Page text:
Elements of indian temple


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Elements of indian temple

  1. 1. Glossary Simplified schema of a Hindu temple In design/plan of a temple, several parts of Temple architecture are considered, most common amongst these are: Jagati Jagati is a term used to refer a raised surface, platform or terrace upon which the temple is placed. Antarala Antrala is a small antichamber or foyer between the Garbh Griha / garbha graha (shrine) and the mandapa, more typical of north Indian temples Mandap Mandapa or Mandapam ( in Hindi/Sanskrit, also spelled mantapa or mandapam) is a term to refer to Plillared outdoor hall or Pavillionfor public rituals.  Ardha Mandapam — intermediary space between the temple exterior and the Garbh Griha (sanctum sanctorum) or the other mandapas of the temple  Asthana Mandapam — assembly hall  Kalyana Mandapam — dedicated to ritual marriage celebration of the Lord with Goddess  Maha Mandapam — (Maha=big) When there are several mandapas in the temple, it is the biggest and the tallest. It is used for conducting religious discourses.  Nandi Mandapam (or Nandi mandir) - In the Shiva temples, pavilion with a statue of the sacred bull Nandi, looking at the statue or the lingam of Shiva. Sreekovil or Garbhagriha Sreekovil or Grabh Griha the part in which the idol of the deity in a Hindu Temple is installed i.e.Sanctum sanctorum. The area around is referred as to theChuttapalam, which generally includes other deities and the main boundary wall of the temple. Typically there is also a Pradikshna area in the Sreekovil and one outside, where devotees can take Pradakshinas. Śikhara or Vimanam
  2. 2. Shikharaor Vimanam literally means "mountain peak", refer to the rising tower over the Sanctum Sanctorum where the presiding deity is enshrined is the most prominent and visible part of a Hindu temples. Amalaka An Amalkas is a stone disk, often with ridges, that sits on a temple's main tower (Shikhar) Gopuram Gopurams are the elaborate gateway-towers of south Indian temples, not to be confused with Shikharas. Urushringa An Urushringa is a subsidiary Shikhara, lower and narrower, tied against the main sikhara. Different styles of architecture Nagara architecture Architecture of the Khajuraho temples Nagara temples have two distinct features :  In plan, the temple is a square with a number of graduated projections in the middle of each side giving a cruciform shape with a number of re-entrant angles on each side.  In elevation, a Shikhara i.e., tower gradually inclines inwards in a convex curve. The projections in the plan are also carried upwards to the top of the Sikhara and, thus, there is strong emphasis on vertical lines in elevation. The Nagara style is widely distributed over a greater part of India, exhibiting distinct varieties and ramifications in lines of evolution and elaboration according to each locality. An example of Nagara architecture is the Kendriya Mahadev Temple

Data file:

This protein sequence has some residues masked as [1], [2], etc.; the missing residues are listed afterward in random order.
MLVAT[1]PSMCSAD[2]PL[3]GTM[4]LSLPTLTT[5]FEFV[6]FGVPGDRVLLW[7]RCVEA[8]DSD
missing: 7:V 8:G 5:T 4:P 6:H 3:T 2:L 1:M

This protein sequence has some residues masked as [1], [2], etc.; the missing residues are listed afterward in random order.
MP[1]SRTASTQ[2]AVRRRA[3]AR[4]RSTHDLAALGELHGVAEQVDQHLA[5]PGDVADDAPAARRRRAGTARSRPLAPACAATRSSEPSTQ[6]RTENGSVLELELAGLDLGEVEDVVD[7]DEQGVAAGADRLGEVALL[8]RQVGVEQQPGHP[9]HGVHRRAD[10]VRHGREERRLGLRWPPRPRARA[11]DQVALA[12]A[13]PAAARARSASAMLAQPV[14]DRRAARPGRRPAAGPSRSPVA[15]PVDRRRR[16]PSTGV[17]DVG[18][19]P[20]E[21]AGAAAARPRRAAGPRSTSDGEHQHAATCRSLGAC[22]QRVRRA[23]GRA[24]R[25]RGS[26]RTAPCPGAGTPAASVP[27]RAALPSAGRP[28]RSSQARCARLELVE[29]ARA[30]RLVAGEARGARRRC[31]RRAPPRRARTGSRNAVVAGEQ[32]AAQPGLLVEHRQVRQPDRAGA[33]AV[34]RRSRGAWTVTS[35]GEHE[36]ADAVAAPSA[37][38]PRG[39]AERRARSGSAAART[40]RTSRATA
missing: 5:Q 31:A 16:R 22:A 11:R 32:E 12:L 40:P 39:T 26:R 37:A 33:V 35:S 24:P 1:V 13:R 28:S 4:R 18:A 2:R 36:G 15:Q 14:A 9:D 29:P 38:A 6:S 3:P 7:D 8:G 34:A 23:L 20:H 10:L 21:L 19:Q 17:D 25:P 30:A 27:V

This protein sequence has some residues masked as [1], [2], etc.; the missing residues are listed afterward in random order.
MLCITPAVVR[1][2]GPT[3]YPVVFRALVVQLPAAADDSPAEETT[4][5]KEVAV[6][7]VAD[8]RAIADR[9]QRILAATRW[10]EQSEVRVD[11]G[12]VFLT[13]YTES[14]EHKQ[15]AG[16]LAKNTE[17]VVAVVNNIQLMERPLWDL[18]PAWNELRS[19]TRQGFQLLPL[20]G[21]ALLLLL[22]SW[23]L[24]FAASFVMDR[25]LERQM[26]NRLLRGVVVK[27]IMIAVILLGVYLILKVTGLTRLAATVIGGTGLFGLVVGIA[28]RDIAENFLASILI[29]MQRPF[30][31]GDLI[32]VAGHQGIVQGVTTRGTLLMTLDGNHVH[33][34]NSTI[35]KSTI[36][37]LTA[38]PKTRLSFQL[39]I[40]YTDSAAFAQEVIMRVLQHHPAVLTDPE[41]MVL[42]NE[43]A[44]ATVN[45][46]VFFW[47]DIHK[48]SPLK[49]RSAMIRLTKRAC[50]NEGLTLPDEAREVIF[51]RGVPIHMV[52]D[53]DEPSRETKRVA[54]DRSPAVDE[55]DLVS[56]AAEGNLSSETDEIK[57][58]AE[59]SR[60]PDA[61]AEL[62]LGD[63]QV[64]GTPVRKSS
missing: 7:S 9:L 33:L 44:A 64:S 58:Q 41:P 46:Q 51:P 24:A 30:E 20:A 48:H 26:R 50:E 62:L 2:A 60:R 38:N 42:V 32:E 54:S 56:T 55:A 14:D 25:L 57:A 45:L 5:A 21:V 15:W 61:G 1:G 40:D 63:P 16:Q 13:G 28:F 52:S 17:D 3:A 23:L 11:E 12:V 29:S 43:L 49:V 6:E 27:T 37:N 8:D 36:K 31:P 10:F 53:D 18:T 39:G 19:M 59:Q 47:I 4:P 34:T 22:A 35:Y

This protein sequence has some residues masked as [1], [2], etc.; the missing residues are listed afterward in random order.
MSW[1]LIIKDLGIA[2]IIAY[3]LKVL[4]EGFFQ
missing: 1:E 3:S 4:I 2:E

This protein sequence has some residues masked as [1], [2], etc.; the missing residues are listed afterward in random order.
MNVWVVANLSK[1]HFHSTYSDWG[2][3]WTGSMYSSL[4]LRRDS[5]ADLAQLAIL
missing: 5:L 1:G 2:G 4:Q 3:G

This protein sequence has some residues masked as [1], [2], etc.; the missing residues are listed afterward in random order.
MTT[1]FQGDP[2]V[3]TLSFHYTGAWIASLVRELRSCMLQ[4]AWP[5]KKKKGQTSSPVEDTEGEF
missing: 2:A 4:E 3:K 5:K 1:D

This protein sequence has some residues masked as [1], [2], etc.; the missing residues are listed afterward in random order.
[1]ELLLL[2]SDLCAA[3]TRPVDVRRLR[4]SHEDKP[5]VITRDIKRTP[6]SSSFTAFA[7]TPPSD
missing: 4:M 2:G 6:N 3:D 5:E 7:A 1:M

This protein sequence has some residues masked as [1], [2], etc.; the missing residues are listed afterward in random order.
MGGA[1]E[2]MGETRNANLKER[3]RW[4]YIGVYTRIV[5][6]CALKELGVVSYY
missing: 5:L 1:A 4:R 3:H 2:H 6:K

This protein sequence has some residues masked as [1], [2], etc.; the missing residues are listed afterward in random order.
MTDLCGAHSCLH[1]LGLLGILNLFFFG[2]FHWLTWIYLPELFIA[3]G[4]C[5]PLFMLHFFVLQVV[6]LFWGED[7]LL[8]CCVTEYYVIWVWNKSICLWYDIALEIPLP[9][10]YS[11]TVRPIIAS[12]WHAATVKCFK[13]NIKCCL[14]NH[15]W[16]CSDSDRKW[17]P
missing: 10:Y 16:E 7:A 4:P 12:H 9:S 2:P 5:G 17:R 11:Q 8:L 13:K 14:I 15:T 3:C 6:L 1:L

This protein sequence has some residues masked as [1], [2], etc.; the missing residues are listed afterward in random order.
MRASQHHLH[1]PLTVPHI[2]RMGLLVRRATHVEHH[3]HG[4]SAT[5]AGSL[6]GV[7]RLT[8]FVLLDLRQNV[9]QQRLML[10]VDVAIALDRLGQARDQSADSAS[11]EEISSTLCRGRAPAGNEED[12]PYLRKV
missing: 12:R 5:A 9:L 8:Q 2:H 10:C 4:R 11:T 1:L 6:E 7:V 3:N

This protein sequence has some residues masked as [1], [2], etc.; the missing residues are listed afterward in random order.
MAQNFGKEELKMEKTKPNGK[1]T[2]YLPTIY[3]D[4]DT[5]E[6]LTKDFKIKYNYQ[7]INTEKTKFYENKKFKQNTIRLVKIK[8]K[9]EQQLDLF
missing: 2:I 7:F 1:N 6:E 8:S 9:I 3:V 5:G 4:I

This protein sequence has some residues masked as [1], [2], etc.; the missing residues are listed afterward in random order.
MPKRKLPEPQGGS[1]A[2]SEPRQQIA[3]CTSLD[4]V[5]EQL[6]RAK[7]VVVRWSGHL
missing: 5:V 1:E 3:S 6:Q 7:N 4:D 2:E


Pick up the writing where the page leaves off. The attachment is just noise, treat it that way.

3. 3. Dravidian architecture Dravida Style Thanjavur temple, Tamil Nadu Main article: Dravidian Architecture Dravidian style temples consist almost invariably of the four following parts, differing only according to the age in which they were executed: 1. The principal part, the temple itself, is called the Vimana (or Vimanam). It is always square in plan and surmounted by a pyramidal roof of one or more stories; it contains the cell where the image of the god or his emblem is placed. 2. The porches or Mandapas (or Mantapams), which always cover and precede the door leading to the cell. 3. Gate-pyramids, Gopurams, which are the principal features in the quadrangular enclosures that surround the more notable temples. 4. Pillared halls or Chaultris—properly Chawadis -- used for various purposes, and which are the invariable accompaniments of these temples. Besides these, a temple always contains temple tanks or wells for water (used for sacred purposes or the convenience of the priests), dwellings for all grades of the priesthood are attached to it, and other buildings for state or convenience.  Structure of a typical Drvaidan viman